Thursday, September 20, 2018 / 09:26 AM / S & P Global Ratings
S&P Global Ratings today affirmed its 'B' long-term and 'B' short-term issuer credit ratings on Nigeria-based Zenith Bank PLC (Zenith). The outlook is stable. At the same
time, we affirmed our national scale ratings on the bank at 'ngA/ngA-1'.
The affirmation reflects our view that Zenith will continue to display better asset quality indicators than its domestic peers and sound revenue generation over the next 12-18 months despite the generally slow economic recovery in Nigeria.
As of June 30, 2018, Zenith had total assets of Nigerian naira (NGN) 5.3 trillion (approximately $15.3 billion), making it the second-largest bank in Nigeria. It has a strong corporate franchise in the country and displayed both healthy revenue generation and earnings stability, despite the challenging operating conditions in Nigeria over the past couple of years.
We assess Zenith's capital and earnings as moderate. The bank's S&P Global Ratings' risk-adjusted capital (RAC) ratio before adjustments reached 5.4% at end-2017, compared with 5.1% a year earlier. We expect this ratio will be 5.2%-5.5% over the next 12-18 months. We factor into our RAC calculation our expectations that loan growth will be 3% in 2018 and 10% in 2019, and that interest margins will show a slight increase (balancing our expectation of a reduction in expensive fixed deposits and redemption of its $500 million Eurobond in April 2019). We also consider Zenith's good fees and commission generation, and its dividend payout ratio of about 50%.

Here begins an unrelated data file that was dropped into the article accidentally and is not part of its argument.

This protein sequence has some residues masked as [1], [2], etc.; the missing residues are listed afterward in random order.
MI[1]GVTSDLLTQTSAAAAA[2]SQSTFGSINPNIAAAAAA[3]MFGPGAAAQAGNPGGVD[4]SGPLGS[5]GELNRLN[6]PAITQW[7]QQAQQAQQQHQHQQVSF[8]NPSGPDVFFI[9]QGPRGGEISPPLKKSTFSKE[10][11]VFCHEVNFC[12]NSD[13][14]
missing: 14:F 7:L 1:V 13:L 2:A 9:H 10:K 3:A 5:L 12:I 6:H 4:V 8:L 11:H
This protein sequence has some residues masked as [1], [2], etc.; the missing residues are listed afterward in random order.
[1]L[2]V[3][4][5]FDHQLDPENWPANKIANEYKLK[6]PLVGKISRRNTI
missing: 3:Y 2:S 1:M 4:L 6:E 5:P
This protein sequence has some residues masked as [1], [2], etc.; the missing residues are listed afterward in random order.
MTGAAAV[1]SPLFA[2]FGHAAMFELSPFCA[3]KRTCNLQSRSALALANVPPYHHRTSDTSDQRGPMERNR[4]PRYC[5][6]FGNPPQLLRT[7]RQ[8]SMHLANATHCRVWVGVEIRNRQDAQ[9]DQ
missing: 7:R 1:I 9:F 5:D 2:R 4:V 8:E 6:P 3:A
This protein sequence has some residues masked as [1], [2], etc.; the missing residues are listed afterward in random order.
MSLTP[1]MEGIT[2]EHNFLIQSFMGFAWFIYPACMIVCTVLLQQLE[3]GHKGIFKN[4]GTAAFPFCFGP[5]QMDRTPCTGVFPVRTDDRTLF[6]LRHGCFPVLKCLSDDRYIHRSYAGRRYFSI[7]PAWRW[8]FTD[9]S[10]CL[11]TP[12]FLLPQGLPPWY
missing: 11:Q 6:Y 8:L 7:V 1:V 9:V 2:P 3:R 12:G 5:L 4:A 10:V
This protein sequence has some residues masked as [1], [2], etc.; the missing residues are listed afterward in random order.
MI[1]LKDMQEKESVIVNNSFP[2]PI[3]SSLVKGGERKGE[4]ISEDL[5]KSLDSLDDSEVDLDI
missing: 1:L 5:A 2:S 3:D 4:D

Zenith's asset quality metrics improved somewhat in the first half of 2018, with credit costs declining to 0.9% and coverage by loan loss reserves increasing to 229% (following the implementation of International Financial Reporting Standards [IFRS] 9 and including Stage 1 and Stage 2 provisions).
This compares with credit costs of 4.3% and a coverage ratio of 143% at year-end 2017. In the six months to June 30, 2018, nonperforming loans (NPLs) declined in absolute terms, but increased in relative terms. It accounted for 4.9% of the loan book, compared with 4.7% at year-end 2017. Although restructured exposures increased to around 12.6% of total loans at mid-2018, compared with 11.8% a year earlier, we expect asset quality indicators to remain broadly stable, because we do not anticipate material migrations of these exposures to NPLs. We therefore believe that the bank's cost of risk will stabilize at around 1.2% in the next 12-18 months.
Zenith is mainly deposit-funded, which has resulted in a stable funding base. It recorded a stable funding ratio of 151.4% on the back of a healthy proportion of deposit funding at mid-2018. Broad liquid assets covered 1.9x of total wholesale funding and net broad liquid assets accounted for 64.2% of short-term customer deposits at the same date. However, given the short-dated nature of the bank's deposit profile, which is a feature it shares with its domestic peers, Zenith's deposit base is confidence-sensitive.
The stable outlook on Zenith reflects that on Nigeria, and our expectation that the bank's earnings and asset quality metrics will remain broadly stable over the next 12-18 months.
We would lower the ratings on the bank if we lowered the ratings on Nigeria, or if we see a material deterioration in the bank's asset quality indicators.
An upgrade appears remote in the next 12 months, because it would hinge on an upgrade of Nigeria or a material strengthening of the bank's capitalization, all other factors remaining equal.